Two days after the terrible events in the United States, people across the world are coming to terms with a form of conflict so shocking; many had never imagined it.This content was published on September 13, 2001 - 07:57
In Switzerland, as across Europe, citizens acknowledged the tragedy - church bells rang in unison at 1pm, and in the capital, Bern, trams and buses stopped for a minute's silence in respect for the victims. Flags flew at half-mast.
As the reality of Tuesday's events in New York and Washington sinks in, people are coming to realise that old assumptions about what constitutes a conflict have changed. Kurt Spillmann, professor of security studies and conflict research at Zurich's federal institute of technology, says the world must get used to a new threat.
"The world has indeed changed," Spillmann told swissinfo, "we knew that our modern societies were vulnerable, but we never had an example as drastic as this one, and I think what we see now is that modern violent conflicts do not take place anymore between armies and nations."
A world out of balance
Spillmann points to the extreme contrast between the apparently small number of people involved in the attacks, and the appalling scale of the destruction they caused.
"These are small groups filled with hatred, they are prepared to sacrifice themselves," said Spillmann, "and whole civilisations, in this case hundreds of millions of Americans, with a mighty military machine, are powerless in the face of these terrorists."
Spillmann believes long-held assumptions about conflicts between nations have to be replaced now by a careful assessment of the new threats to our security.
"In fact if something like this had happened 15 years ago many people would have thought this is it, the start of a major conflict," he said, "but now that's just not the case."
"What is becoming more and more clear," Spillmann continued, "is that our planet is just too small for nations to be fortresses unto themselves, we have to build our security jointly; we have security all together or not at all."
Explore psyche of terrorists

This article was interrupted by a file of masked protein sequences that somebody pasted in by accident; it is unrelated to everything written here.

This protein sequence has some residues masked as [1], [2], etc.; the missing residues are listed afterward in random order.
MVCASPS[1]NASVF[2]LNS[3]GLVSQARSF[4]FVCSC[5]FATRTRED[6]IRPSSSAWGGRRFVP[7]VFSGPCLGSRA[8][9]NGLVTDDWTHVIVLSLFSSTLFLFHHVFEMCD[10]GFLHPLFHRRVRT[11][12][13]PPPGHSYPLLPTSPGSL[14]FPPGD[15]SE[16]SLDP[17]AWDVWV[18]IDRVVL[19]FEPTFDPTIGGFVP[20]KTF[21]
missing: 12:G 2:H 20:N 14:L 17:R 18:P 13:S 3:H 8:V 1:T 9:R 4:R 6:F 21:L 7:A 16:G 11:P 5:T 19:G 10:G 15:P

Spillmann believes an important step towards creating common security is an exploration of what inspires acts of terrorism in the first place.
"We have never really explored the psychology of terrorists, of fundamentalists," said Spillmann, "they are like the kamikaze pilots of World War II; they are prepared to sacrifice themselves, voluntarily. We need to ask what lies behind such profound hatred. As yet we don't know."
Spillmann added that it would be a long process to build measures that would prevent terrorism, "we need to change the conditions right at the bottom, we need to make social changes, in order to ensure that terrorism does not thrive," he said.
Weakness of open society
The attractive aspects of an open society, offering freedom of movement and freedom of speech, are the very things that make us vulnerable to terrorism.
Spillmann says countries need to balance citizens' rights and the need for stricter safety measures.
"Terrorists take advantage of the weakness of an open society," said Spillmann, "so we will see an increase in controlling citizens of open societies.
But, despite the terrible tragedies in the United States, Spillmann does not believe that people's lives will change fundamentally.
"Of course we will see greater precautions at airports and at borders," he said, "but I don't think we will see a profound change in daily life. The fact is, we want to keep our open society, and rightly so."
"We don't want to re-enter the age of fortified national states, each suspicious of its neighbours."
by Imogen Foulkes
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